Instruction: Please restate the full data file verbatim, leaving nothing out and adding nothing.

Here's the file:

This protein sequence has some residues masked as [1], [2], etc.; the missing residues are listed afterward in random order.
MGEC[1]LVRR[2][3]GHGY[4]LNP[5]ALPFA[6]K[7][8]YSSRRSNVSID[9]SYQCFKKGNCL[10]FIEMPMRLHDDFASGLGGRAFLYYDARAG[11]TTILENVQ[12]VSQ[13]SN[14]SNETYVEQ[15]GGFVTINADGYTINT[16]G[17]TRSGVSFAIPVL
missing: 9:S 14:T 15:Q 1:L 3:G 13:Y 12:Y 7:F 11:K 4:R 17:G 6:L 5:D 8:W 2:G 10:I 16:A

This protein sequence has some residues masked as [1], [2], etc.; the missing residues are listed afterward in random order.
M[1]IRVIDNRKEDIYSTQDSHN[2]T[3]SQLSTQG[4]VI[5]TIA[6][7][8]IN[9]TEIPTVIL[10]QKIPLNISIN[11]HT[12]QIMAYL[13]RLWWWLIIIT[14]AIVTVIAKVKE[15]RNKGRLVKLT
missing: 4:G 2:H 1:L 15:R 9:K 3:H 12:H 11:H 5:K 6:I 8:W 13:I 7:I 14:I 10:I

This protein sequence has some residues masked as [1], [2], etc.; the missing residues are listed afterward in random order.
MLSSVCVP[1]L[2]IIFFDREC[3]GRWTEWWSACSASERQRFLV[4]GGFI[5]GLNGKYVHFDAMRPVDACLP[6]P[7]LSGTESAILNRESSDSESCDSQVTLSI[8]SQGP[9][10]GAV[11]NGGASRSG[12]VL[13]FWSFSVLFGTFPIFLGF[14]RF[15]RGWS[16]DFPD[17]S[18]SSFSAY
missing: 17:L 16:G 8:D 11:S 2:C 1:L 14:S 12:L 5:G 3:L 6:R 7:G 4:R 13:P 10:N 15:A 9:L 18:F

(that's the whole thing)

This protein sequence has some residues masked as [1], [2], etc.; the missing residues are listed afterward in random order.
MGEC[1]LVRR[2][3]GHGY[4]LNP[5]ALPFA[6]K[7][8]YSSRRSNVSID[9]SYQCFKKGNCL[10]FIEMPMRLHDDFASGLGGRAFLYYDARAG[11]TTILENVQ[12]VSQ[13]SN[14]SNETYVEQ[15]GGFVTINADGYTINT[16]G[17]TRSGVSFAIPVL
missing: 9:S 14:T 15:Q 1:L 3:G 13:Y 12:Y 7:F 11:K 4:R 17:G 6:L 5:D 8:W 2:G 10:I 16:A

This protein sequence has some residues masked as [1], [2], etc.; the missing residues are listed afterward in random order.
M[1]IRVIDNRKEDIYSTQDSHN[2]T[3]SQLSTQG[4]VI[5]TIA[6][7][8]IN[9]TEIPTVIL[10]QKIPLNISIN[11]HT[12]QIMAYL[13]RLWWWLIIIT[14]AIVTVIAKVKE[15]RNKGRLVKLT
missing: 4:G 2:H 1:L 15:R 9:K 3:H 12:H 11:H 5:K 6:I 8:W 13:I 7:I 14:I 10:I

This protein sequence has some residues masked as [1], [2], etc.; the missing residues are listed afterward in random order.
MLSSVCVP[1]L[2]IIFFDREC[3]GRWTEWWSACSASERQRFLV[4]GGFI[5]GLNGKYVHFDAMRPVDACLP[6]P[7]LSGTESAILNRESSDSESCDSQVTLSI[8]SQGP[9][10]GAV[11]NGGASRSG[12]VL[13]FWSFSVLFGTFPIFLGF[14]RF[15]RGWS[16]DFPD[17]S[18]SSFSAY
missing: 17:L 16:G 8:D 11:S 2:C 1:L 14:S 12:L 5:G 3:L 6:R 7:G 4:R 13:P 10:N 15:A 9:L 18:F